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Pulsar Geometry, Orientation Could Explain Variations In Emission Signatures.

Pulsars - rapidly rotating neutron stars that produce lighthouse-like beams of radio or gamma ray emissions - were first discovered nearly 50 years ago. Although thousands of these fascinating celestial objects have since been spotted, several key questions - including those related to differences in emission signatures - are yet to be answered satisfactorily.

Now, in ( two separate ( studies , astronomers have used images of two pulsars recently taken by NASA's Chandra X-ray observatory to suggest that differences in pulsar wind nebulae - clouds of high-energy particles associated with these neutron stars - could explain the presence or absence of radio and gamma-ray pulses.

"It's not fully understood why there are variations between different pulsars," Bettina Posselt from Penn State University, the lead author of one of the studies describing the observations, said in ( statement released Tuesday. "One of the main ideas here is that pulse differences have a lot to do with geometry - and it also depends on how the pulsar's spin and magnetic axes are oriented with respect to line of sight whether you see certain pulsars or not, as well as how you see them."

The two pulsars observed using the Chandra observatory are named Geminga and B0355+54, which are quite similar and rotate about five times per second. Both pulsars also contain a torus of emission spreading from their spin equator. Despite these similarities, however, Geminga was seen emitting gamma-ray pulses with no bright radio emission, while B0355+54 is one of the brightest radio pulsars known yet without a visible gamma ray signature.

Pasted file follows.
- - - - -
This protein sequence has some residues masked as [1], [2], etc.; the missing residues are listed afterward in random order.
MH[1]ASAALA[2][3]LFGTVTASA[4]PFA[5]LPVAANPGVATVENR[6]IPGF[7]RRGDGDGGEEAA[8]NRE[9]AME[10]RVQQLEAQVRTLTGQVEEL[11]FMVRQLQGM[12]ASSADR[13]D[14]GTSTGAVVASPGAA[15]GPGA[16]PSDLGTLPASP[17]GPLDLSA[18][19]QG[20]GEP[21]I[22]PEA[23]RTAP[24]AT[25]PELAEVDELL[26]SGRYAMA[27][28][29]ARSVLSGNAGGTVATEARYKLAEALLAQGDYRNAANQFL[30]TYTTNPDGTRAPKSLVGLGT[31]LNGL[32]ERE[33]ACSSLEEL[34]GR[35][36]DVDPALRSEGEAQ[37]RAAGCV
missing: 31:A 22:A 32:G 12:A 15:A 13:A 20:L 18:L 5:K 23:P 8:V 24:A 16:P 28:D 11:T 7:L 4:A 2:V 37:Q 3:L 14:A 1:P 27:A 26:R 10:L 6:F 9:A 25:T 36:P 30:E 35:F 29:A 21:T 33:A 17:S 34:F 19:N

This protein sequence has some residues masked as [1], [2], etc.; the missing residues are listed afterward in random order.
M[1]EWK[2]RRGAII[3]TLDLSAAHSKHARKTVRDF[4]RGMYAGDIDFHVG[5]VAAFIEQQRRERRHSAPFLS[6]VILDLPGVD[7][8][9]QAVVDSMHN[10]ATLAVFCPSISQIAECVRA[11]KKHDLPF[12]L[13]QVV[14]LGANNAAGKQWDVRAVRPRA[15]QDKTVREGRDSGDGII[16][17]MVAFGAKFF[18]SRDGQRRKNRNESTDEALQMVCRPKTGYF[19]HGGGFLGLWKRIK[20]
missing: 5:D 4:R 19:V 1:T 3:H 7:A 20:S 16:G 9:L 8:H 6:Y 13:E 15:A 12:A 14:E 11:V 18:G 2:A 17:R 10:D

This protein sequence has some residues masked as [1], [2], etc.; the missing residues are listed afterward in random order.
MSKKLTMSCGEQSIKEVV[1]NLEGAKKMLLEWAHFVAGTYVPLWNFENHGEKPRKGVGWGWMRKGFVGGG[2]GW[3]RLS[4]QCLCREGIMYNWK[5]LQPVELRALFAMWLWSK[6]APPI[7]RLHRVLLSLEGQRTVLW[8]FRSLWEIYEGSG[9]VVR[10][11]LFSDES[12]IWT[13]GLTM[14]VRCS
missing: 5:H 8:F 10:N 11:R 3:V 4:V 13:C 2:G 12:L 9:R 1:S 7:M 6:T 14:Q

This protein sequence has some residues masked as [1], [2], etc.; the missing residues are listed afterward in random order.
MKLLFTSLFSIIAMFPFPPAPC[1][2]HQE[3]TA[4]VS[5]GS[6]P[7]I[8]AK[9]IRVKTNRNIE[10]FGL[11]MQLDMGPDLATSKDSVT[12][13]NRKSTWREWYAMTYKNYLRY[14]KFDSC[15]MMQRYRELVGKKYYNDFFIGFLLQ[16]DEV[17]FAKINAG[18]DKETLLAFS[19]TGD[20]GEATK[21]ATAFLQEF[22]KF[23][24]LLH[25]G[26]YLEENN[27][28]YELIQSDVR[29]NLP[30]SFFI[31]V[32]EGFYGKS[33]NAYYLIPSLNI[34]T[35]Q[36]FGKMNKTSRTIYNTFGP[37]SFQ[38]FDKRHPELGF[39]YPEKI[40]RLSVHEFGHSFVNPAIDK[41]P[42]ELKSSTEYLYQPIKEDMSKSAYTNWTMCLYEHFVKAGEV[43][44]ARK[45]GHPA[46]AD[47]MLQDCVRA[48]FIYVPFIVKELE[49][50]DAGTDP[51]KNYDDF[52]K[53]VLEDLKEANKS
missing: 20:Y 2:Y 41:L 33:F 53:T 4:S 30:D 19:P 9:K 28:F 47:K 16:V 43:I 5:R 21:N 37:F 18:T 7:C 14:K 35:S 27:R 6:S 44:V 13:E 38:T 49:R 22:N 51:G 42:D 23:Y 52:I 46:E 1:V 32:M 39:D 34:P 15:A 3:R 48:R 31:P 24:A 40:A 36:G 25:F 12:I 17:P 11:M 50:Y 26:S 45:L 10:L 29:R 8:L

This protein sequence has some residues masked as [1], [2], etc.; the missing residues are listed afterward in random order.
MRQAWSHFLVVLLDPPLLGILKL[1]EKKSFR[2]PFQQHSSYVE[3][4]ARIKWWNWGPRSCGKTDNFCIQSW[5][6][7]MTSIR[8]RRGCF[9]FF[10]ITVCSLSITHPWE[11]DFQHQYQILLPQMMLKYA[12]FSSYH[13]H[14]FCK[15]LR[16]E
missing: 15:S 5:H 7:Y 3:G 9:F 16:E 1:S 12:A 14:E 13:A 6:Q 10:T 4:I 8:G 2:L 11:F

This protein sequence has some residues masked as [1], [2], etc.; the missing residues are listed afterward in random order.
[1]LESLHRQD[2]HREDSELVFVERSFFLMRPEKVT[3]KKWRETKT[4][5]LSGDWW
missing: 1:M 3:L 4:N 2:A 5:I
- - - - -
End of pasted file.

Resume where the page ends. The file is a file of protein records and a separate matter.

According to the researchers, this difference in emission signatures can be explained in terms of the spin orientation of these pulsars, and also as a consequence of structural differences between their accompanying wind nebulae.

"Both pulsars have magnetic poles quite close to their spin poles, as is the case for the Earth's magnetic field. These magnetic poles are the site of pulsar radio emission so astronomers expect the radio beams to point in a similar direction as the jets. By contrast the gamma-ray emission is mainly produced along the spin equator and so aligns with the torus," NASA explained in a ( statement .  "For Geminga, astronomers view the bright gamma-ray pulses along the edge of the torus, but the radio beams near the jets point off to the sides and remain unseen. For B0355+54, a jet points almost along our line of sight towards the pulsar. This means astronomers see the bright radio pulses, while the torus and its associated gamma-ray emission are directed in a perpendicular direction to our line of sight, missing the Earth."

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Publication:International Business Times - US ed.
Date:Jan 19, 2017
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